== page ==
Millennials will need to save £12,000 a year to retire at 55

16 May 2018

A 30-year-old hoping to retire at 55 will have to save around £1,000 a month (net of tax relief), according to new research by the Pension Review Service (PRS).

Putting aside £1,000 a month or £12,000 a year, it is calculated, should allow savers to accumulate a big enough pension pot to deliver an annual income of £26,000 in retirement.

While £26,000 a year in retirement income is equal to the average national wage and will provide a comfortable life, “it will not permit a particularly exotic lifestyle”, notes the PRS.

The findings underline the importance of starting retirement savings as soon as possible.

“A 30-year-old who starts putting aside £1,000 a month, increasing with inflation, could build a retirement pot of around £625,000 in (today’s money) by the time they’re 55,” says the PRS’s Mark Abley.

“If they’d started their pension pot five years earlier, they would have a pot of £668,000 at 55 – these figures assume that returns and inflation remain steady.”

However, the prospect of many classified as “millennials” being able to save anything like £1,000 a month is low. While salaries differ widely per region, industry and skill, average monthly earnings of employees between the ages of 22 and 29 is between £1,829 and £1,924, while for those in their 30s it is between £2,331 and £2,535, according to the office broking service Instant Offices. 

At the same time, the past decades of house price growth have meant many in the 20s and 30s age bracket spend a large chunk of those earnings on rent. The average millennial, according to the Landbay Rental Index, spends around a third of their monthly salary on rental accommodation.

The PRS notes that the £1,000 a month figure will not be realistic for many, but it says, “you will be surprised how even the most modest contributions can grow with tax breaks and employer contributions”.

More realistically, many in the millennial age bracket will continue working well beyond the age of 55, which is way below the state pension age, currently set at 68 for a 30-year-old. 

However, that’s not to say millennials shouldn’t be attempting to save for retirement. The PRS does note the importance of compound returns from saving earlier: “One of the keys to being able to retire at 55 is to give your pension pot as much time as possible to benefit from the effect of compound returns,” says Mr Abley.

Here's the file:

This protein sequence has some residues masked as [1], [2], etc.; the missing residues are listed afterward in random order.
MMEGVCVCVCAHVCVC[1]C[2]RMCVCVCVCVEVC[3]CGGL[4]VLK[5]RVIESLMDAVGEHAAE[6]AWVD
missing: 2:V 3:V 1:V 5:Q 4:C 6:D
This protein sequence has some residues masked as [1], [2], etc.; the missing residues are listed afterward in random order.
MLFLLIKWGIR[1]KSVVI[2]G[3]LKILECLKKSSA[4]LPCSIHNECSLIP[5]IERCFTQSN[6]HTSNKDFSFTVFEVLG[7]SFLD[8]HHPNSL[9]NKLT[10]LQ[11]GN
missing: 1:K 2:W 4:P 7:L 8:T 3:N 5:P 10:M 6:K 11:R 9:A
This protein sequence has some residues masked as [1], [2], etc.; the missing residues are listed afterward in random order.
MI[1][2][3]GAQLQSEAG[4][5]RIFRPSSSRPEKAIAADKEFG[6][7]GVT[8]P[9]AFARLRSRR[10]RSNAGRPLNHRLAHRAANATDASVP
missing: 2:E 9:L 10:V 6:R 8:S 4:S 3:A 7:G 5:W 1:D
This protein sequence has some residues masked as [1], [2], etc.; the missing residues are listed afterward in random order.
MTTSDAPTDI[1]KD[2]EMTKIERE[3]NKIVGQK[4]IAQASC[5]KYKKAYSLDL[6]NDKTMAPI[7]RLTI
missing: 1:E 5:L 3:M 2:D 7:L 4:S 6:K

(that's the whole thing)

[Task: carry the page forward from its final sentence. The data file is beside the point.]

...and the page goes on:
“It’s a complex process, but effectively by drip-feeding into the market over a sustained number of years, your pension fund will benefit from compound returns. Your original capital earns a return in the first year, in the second year both the original principal and the first years return benefit from any growth in the second year.

‘It’s very much like a snowball effect. As your capital rolls down the hill it becomes bigger and bigger. 

“Even if you start with a small snowball, given enough time, you can end up with an extremely large snowball,’ he adds.





In reply to by anonymous_stub (not verified)

The state pension is little more than a safety net - nobody should realistically aspire to rely on the state pension by itself for their retirement. The principle of investing in your own future has got to be the way forward and an occupational pension scheme, part funded by the employer and part funded by the employee, makes the most sense, especially with tax relief on the employee's contributions. However, such tax relief needs to be capped so that it is not exploited by wealthy people as a government assisted savings scheme for them. Payments by employees into pension schemes must be realistic and affordable. The earlier one starts, the easier it is to spread the investment over the longest term whilst employed to fund future pension needs. The problem for those just starting their careers is the other pressures on their current finances, perhaps a student loan to pay off - and saving for a deposit to buy a house, as well as everyday living costs. For these people, paying into a pension scheme is hardly high priority in their view, but making a start now, will reduce regrets later in life. Perhaps a scheme with lower percentage payments in the early years would work - and then increase the amount as they move up the salary scale.

In reply to by anonymous_stub (not verified)

I really wish people would get realistic over 'average wages'. I hardly know anyone unless at management level who earns the so called average. The rest of us are on nowhere near what is claimed here. It's about time an average was done on the lower earning brackets and then comment on who can afford 12k in pension payments a year! For God's sake a lot don't even earn 12k a year ket anyone put it in a pension. Are the people who create these figures live in cookoo land or do they really think we all live with their incomes.......come on at least get the facts right. No wonder the government stick their heads in the sands when it suites and when they are preaching. They oufht to live on the real average or less like a lot do.

In reply to by anonymous_stub (not verified)

Millenennials can probably expect to live to 90 or more, so retiring at 55 is probably not realistic. A 30 year old will only be funding a pension plan for 25 years, if they expect to retire at 55 - and the fund would need to last some 35 years of retirement. The figures would be rather different if they pay in for 40 years, to age 70 and then draw their pensions for some 20 years.

In reply to by anonymous_stub (not verified)

Let them live off the state pension which they claim is too high for us pensioners and should only be allowed to draw state pension 50 years after starting full time employment and contributing like we have had to. They will have to learn how to cut back to basics like we have, wish I could still be here just to see them suffering.

Add new comment